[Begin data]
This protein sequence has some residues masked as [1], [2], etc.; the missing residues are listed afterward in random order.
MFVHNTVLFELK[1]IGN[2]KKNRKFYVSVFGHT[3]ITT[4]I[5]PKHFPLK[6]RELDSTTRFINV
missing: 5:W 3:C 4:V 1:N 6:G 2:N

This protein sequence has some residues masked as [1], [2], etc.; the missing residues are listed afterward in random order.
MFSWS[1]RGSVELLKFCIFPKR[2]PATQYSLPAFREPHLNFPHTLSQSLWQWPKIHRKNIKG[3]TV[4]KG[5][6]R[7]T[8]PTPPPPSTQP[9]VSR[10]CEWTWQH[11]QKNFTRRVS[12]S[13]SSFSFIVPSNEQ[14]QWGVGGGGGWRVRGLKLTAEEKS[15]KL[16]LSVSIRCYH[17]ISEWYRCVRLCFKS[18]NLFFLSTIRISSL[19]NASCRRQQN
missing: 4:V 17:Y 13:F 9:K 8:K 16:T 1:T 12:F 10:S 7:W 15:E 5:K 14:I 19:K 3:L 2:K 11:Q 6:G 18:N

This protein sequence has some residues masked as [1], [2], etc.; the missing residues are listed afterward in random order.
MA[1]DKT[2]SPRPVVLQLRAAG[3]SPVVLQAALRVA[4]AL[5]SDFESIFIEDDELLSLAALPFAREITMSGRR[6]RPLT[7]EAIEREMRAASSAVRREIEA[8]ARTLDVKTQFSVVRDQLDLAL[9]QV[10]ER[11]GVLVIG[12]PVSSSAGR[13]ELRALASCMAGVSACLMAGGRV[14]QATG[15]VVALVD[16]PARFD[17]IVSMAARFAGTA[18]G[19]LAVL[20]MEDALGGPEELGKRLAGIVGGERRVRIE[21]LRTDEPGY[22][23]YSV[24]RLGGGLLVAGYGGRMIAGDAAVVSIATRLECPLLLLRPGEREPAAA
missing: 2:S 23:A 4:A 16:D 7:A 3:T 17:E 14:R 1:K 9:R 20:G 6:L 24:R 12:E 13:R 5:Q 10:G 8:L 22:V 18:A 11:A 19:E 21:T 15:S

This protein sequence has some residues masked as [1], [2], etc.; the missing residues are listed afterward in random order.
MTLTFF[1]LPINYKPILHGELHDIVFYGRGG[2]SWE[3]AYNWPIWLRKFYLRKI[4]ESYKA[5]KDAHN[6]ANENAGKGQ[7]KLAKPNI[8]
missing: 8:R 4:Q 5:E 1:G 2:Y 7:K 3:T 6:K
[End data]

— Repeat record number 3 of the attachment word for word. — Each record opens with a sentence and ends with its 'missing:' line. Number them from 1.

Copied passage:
This protein sequence has some residues masked as [1], [2], etc.; the missing residues are listed afterward in random order.
MA[1]DKT[2]SPRPVVLQLRAAG[3]SPVVLQAALRVA[4]AL[5]SDFESIFIEDDELLSLAALPFAREITMSGRR[6]RPLT[7]EAIEREMRAASSAVRREIEA[8]ARTLDVKTQFSVVRDQLDLAL[9]QV[10]ER[11]GVLVIG[12]PVSSSAGR[13]ELRALASCMAGVSACLMAGGRV[14]QATG[15]VVALVD[16]PARFD[17]IVSMAARFAGTA[18]G[19]LAVL[20]MEDALGGPEELGKRLAGIVGGERRVRIE[21]LRTDEPGY[22][23]YSV[24]RLGGGLLVAGYGGRMIAGDAAVVSIATRLECPLLLLRPGEREPAAA
missing: 2:S 23:A 4:A 16:D 7:A 3:T 17:E 14:R 1:K 9:R 20:G 6:L 24:R 12:E 13:R 5:Q 10:G 8:L 22:V 18:A 11:A 19:E 21:T 15:S